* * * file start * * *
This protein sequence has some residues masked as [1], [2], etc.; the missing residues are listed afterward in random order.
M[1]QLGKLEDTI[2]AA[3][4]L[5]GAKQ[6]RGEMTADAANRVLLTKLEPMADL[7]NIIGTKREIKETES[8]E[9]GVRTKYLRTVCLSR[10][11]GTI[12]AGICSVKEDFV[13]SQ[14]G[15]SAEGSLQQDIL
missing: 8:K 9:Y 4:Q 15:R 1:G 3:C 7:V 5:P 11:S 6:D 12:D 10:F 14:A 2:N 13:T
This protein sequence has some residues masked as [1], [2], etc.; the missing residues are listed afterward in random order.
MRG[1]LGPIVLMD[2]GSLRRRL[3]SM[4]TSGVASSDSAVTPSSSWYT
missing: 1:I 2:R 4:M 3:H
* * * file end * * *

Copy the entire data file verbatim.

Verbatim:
This protein sequence has some residues masked as [1], [2], etc.; the missing residues are listed afterward in random order.
M[1]QLGKLEDTI[2]AA[3][4]L[5]GAKQ[6]RGEMTADAANRVLLTKLEPMADL[7]NIIGTKREIKETES[8]E[9]GVRTKYLRTVCLSR[10][11]GTI[12]AGICSVKEDFV[13]SQ[14]G[15]SAEGSLQQDIL
missing: 8:K 9:Y 4:Q 15:R 1:G 3:C 7:V 5:P 11:S 6:D 12:D 10:F 14:A 2:N 13:T
This protein sequence has some residues masked as [1], [2], etc.; the missing residues are listed afterward in random order.
MRG[1]LGPIVLMD[2]GSLRRRL[3]SM[4]TSGVASSDSAVTPSSSWYT
missing: 1:I 2:R 4:M 3:H